So, if 2023 was about AI mania, marketers are starting 2024 with a stronger dose of AI skepticism. But there’s still plenty to be excited by.
Matt Kissane, global executive director, Landor: “I’m interested in the ethical and inclusive use of data, linked to the mixing of real and synthetic data, constructed through AI. This will give us more representative views of the communities that we serve because, typically, our information comes from surveys and the people who fill out panels – the people who have the time and the inclination to do it rather than the whole population. I’m also interested in seeing more fusion between work on brand management and on brand performance: does the extent to which your brand is kept ‘on brand’ actually end up leading to upticks in performance metrics? A lot more precision will come from AI, particularly with creative ideas and positioning statements; we’ll be more able to analyze minutiae and nuances. This will force us to really establish points of clear and differentiated positioning for brands.”
Rae Stones, executive creative director, Oliver: “Generative AI is not going to make good creative, but it is going to make good creatives better. It’s an amplifier; it’s a new level of tool for copywriters – we have dictionaries and now we’ve got gen AI. It’s such a huge leap it’s ridiculous. It’s massive. We’re going to see more creativity and the uniqueness of that creativity will be more important than ever before. But first, there’s going to be a glut of really average work, a sea of wallpaper. And then, slowly from that sludge will come the new evolution of how to stand out. I think we’ll see a creative resurgence towards the end of the year.”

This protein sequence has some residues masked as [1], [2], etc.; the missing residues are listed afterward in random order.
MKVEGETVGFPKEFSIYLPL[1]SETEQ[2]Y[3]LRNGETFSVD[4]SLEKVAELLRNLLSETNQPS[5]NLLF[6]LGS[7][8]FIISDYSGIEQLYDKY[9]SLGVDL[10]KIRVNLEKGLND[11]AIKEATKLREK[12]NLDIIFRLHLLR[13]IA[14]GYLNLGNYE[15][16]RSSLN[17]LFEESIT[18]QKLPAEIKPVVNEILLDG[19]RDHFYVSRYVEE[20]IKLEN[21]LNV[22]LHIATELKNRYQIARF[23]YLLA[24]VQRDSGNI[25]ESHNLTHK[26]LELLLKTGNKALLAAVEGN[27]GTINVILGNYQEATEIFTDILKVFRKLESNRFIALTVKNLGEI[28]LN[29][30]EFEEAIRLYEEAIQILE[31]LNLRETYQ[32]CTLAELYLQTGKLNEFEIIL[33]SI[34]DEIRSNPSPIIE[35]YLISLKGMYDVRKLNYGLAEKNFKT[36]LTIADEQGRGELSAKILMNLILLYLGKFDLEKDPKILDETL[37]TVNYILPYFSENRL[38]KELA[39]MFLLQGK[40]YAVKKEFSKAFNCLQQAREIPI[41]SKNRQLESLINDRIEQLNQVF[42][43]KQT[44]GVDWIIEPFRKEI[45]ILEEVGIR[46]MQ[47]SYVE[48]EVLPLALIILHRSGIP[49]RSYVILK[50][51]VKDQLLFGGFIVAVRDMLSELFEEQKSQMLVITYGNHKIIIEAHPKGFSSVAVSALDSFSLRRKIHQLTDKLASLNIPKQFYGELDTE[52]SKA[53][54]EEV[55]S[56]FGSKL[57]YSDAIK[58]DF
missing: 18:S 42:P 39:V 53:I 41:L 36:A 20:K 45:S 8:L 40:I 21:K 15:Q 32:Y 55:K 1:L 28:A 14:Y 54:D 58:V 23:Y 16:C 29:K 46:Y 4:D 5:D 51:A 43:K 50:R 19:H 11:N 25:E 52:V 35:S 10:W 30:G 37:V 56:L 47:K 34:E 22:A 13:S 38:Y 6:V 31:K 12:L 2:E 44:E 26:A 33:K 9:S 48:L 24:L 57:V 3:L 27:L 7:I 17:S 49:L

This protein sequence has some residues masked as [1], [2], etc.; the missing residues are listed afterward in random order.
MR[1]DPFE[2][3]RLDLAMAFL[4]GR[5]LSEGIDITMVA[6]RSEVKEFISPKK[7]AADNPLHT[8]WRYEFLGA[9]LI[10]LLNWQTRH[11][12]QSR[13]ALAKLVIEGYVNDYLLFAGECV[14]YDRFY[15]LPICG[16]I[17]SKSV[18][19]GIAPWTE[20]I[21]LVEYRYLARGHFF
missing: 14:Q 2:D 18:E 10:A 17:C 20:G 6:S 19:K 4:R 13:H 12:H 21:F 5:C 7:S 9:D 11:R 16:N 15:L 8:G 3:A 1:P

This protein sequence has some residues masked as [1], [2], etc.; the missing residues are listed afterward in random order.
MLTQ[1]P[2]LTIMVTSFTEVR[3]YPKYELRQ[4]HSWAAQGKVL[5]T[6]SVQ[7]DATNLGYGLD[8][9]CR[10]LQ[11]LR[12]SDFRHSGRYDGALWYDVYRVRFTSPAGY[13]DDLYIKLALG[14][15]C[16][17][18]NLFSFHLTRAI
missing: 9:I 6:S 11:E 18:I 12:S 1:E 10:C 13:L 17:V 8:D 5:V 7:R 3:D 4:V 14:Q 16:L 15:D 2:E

Jordan Carroll, innovation director, The Fifth: “With pushes like the Content Authenticity Initiative, supported by Adobe, we’re moving towards an open standard whereby you can look at the metadata of an asset and see if it’s been made using AI. I’m interested in forecasting a future where on, say, Meta, just as an ad is very clearly denoted as an ad, AI assets are clearly denoted as AI. Will that create a second class of assets where people go, ‘Oh, no, that’s AI,’ and scroll past it? AI will have to bridge quite a big gap to make it have the same quality as human creative (and to not fall into that trap). I’m also interested to see how wild and wacky people go with the tech that they’re building around AI.”
Andy Martinus, global head of innovation, Team Lewis: “Something that really excites me about AI is the ability to create accessibility – someone who can’t see, for example, can create visually. Creating ‘an ability’ for people fascinates me – if you can’t speak but you can prompt an AI to say what you want to say, you can even create a voice. The technology can be used for good – we’ve gone through a year now of it being used because it can, not because it should.”